Obama warns action against Russia
The outgoing president threatens a retaliatory strike, but that may be unlikely given the little time he has left and Trump’s affinity for Putin
Outgoing President Barack Obama has said that he will take action against Russia for trying to impact the integrity of the 2016 Presidential elections. The President was clear in stating that from the vantage point of long-term foreign policy it is necessary that some punitive measures are imposed on Russia for its meddling in the US elections. He said that retaliatory action will be taken at a time and place of his choosing and that some of this might be explicit and some of it will be covert.
It’s no secret in the intelligence community that everyone is trying to gather information on everyone else. There is a difference between that and activating intelligence that is intentionally designed to influence elections in supposedly the most democratic nation of them all. The United States of America also has a lot at stake if a cyber war were to take place. There is a definite asymmetry in the level of digitisation and vulnerabilities that the US has in comparison to adversaries like China and Russia.
There is also the conundrum that any expedient measure that Obama takes against Russia might not be followed up once President-elect Donald Trump takes charge on January 20. Whatever the failings of the Democratic party might be, prominent among them their concerted effort to scuttle Bernie Sanders’ Democratic primary efforts, the party has a unified stance on Russia. This is in sharp contrast to Republicans who have had a tendency to flip-flop based on what is politically expedient. For much of Obama’s eight-year long tenure, he was browbeaten by Republican officials for being too soft on Russia. Surprisingly, now 37 percent of Republican policymakers feel that Putin is a good guy. Republicans like Dana Rohrabacher have for long vocalised rationalisations about Russia’s behaviour in Syria.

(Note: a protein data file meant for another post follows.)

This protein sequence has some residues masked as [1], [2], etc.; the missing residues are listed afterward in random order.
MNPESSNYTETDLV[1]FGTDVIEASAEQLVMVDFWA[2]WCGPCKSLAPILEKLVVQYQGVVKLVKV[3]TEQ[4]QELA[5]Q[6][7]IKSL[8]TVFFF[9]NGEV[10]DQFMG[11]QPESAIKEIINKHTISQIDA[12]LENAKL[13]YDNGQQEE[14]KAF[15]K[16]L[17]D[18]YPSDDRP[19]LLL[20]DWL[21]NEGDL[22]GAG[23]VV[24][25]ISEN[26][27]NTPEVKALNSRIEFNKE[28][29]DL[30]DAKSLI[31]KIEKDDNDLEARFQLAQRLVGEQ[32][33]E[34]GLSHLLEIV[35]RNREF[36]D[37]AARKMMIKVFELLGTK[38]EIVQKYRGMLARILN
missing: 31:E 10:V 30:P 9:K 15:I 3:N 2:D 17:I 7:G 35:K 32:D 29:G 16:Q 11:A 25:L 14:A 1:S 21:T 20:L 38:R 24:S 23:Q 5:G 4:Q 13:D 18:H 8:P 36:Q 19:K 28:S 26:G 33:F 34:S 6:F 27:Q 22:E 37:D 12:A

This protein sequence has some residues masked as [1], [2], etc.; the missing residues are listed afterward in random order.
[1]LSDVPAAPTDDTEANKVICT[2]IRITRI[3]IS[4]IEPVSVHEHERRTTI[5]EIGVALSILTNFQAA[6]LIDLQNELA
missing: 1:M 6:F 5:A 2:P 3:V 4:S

Inoculating the US against Putin’s influence might be a tough task once Trump assumes office. Trump has time and again voiced his admiration for the Russian President. Trump has also said that he would consider recognising Crimea as part of Russia. Rex Tillerson who he has tapped for Secretary of the State has close ties to Putin and even received an Order of Friendship award from the Kremlin. The reverence for Putin is not likely to abate anytime soon once the Trump administration comes into play.
Russia is likely to reciprocate Trump’s affectionate overtures as well. Russian state media has been full of praise for Trump and Tillerson. Given these facts, it is likely that Obama’s threat was just a threat. Any substantial action against Moscow is unlikely given the minuscule amount of time that Obama has in office.